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Top 5 Useless Baby Shower Gifts
If your twenties was the season of weddings, than no doubt, your thirties is the season of babies. All those friends you once bought a seventy-five dollar wine rack from Williams Sonoma for, are now ditching expensive glass bottles for possibly more expensive plastic ones. For all the baby showers I've been to, thrown, or had in honor of one of my own children, I can say that while there are certainly some cute and novel gifts out there for the hard-to-shop-for mommy-to-be, very few of them make any sort of practical sense. Do not be suckered in by genius marketing. Do not be suckered in by anything featured on Hoda and Kathie Lee. And, most importantly, do not down play the gift of diapers and wipes. The rest of these really only look good in magazines and on TV.
#1: Portable UV Pacifier Sterilizer
Featured on the Today Show as "the size of a baseball, it fits easily in the diaper bag," this novelty sterilizes your pacifier with UV rays, in just thirty seconds.
Last time I checked, a baby wipe, your shirt, or your own mouth does the same exact thing. For free. And takes up zero room in the diaper bag. First time moms are a lot like first time hikers. They grossly over-estimate the weight and necessity of most things in the bag. The portable pacifier sterilizer will be one of the first things to go.
#2: Dishwasher Basket
Do not be deceived. Though this basket looks like one of those practical gifts that will make you look like a smart shopper who thinks outside the box, the fact is, this is one of the most impractical little gadgets known to motherhood. For those who do use bottles, filling and emptying this apparatus built for gnomes takes about twice the time it takes to handwash bottles and nipples in the sink. Instead, opt for the long-handled bottle brush, or Playtex Drop Ins® bottles and liners. Seriously. Everyone who owns one of these baskets uses it exactly one time before relegating it to the bottom of the Tupperware drawer, where it one day becomes a toddler's play toy.
#3: Plastic Baby Bathtubs
I know I'm not the only one who never used this thing. Go to any baby consignment shop and you'll see literally dozens of these tubs, brand new, priced about $5. Another deceptively practical gift, what no one tells you is (1) how difficult it is to fill and empty the tub, (2) how much using it inside the bathtub actually hurts your lower back, or (3) that by the time the baby is really big enough to fit properly inside, he can practically sit up on his own and doesn't need it any more. Word to the wise: take a bath with your baby, or use the kitchen sink as a virtually identical and much more practical solution (it's the right height, shape, and comes with a built-in sprayer).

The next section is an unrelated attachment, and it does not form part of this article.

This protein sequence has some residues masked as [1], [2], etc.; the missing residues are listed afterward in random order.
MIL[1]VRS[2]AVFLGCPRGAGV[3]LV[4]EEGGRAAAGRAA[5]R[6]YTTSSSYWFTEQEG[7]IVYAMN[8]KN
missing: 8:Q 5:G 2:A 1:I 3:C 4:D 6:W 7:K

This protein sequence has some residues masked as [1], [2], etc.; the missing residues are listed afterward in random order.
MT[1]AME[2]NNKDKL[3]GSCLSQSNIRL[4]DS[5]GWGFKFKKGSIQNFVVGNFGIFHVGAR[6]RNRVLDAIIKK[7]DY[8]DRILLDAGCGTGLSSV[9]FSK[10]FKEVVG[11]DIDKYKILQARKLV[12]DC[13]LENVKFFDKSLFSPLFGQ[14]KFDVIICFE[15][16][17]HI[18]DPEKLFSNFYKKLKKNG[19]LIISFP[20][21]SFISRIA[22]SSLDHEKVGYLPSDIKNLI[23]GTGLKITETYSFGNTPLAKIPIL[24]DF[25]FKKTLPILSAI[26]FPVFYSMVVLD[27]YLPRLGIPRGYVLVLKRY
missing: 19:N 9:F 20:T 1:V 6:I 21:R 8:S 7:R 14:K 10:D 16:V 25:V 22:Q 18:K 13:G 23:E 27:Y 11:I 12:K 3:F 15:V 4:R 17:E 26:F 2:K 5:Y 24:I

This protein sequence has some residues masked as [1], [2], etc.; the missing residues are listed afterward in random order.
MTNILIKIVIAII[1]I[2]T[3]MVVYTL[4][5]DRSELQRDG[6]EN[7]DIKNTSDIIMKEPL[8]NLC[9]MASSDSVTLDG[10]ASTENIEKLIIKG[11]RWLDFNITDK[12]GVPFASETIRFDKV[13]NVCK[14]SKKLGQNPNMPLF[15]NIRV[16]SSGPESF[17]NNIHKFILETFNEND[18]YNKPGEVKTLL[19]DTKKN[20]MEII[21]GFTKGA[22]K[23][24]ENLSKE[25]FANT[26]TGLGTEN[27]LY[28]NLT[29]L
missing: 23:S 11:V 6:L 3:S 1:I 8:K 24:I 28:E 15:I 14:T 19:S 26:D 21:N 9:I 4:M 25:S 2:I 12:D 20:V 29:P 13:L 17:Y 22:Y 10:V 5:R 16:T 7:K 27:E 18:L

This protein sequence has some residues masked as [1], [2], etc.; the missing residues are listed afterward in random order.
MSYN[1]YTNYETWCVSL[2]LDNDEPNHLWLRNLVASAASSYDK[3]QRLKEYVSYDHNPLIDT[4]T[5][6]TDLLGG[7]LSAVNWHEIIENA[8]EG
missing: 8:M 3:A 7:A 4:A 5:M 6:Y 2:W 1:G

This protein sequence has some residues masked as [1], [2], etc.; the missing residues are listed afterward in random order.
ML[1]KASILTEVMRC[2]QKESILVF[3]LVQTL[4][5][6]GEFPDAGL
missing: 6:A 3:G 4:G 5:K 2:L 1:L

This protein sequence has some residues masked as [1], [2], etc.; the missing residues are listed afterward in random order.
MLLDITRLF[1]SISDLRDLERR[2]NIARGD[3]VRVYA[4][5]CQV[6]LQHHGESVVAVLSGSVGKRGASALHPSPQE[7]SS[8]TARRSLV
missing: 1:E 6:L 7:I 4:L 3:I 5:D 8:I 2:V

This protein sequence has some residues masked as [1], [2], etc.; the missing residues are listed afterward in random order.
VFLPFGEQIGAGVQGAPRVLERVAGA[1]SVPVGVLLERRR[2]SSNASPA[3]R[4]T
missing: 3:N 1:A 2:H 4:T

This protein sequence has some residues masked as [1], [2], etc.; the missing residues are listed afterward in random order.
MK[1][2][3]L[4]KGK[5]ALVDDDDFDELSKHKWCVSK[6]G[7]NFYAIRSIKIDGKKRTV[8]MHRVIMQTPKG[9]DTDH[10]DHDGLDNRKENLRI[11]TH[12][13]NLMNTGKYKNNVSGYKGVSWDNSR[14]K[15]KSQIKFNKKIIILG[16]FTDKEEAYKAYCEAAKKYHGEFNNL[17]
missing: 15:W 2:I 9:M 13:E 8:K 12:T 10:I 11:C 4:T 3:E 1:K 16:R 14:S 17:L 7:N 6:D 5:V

#4: Shopping Cart Covers
Okay, so it seems like a cute idea, give your child a relatively soft and outfit coordinating barrier from germs. But, until you actually go shopping with a toddler or baby who is old enough to ride in the shopping cart, you cannot appreciate the fact that less is always more. In the first few critical germ prevention months, your baby will be too small to ride in the cart like this. You will keep him or her in the carseat and put that in the cart.
By the time the child is old enough to sit up and ride with you, you'll be more than over your worry about germs or anything else for that matter (remember, you're on to picking up the binky from a dirty floor and sucking on it yourself before popping it back in that cute screaming little face). Besides being bulky and almost impossible to remember when you can hardly remember your five-item grocery list, in real life these things scream overprotective-, waaaayy too much time on my hands-, or addicted to Pinterest- Mommy. You might as well top it off with a baseball card binder full of coupons and get the rest of the store to hate you.
#5: The Diaper Genie
Priced between $25 and $50 (depending on which model you get), the Diaper Genie ranks as above average on the scale of onesies to nursery furniture. But again, this is one gift that is too good to be true. Despite how many first time parents register for it, it continues to make it into "Top 10 Most Impractical Baby Gadgets of All Time" mommy blogs nationwide. First complaint: the smell. Second complaint: the "dirty diaper sausages."
The most practical parents I know simply dispose of particularly foul diapers by putting them immediately into plastic grocery bags and heading straight to the outside garbage can. All would agree it is worth the extra fifteen steps.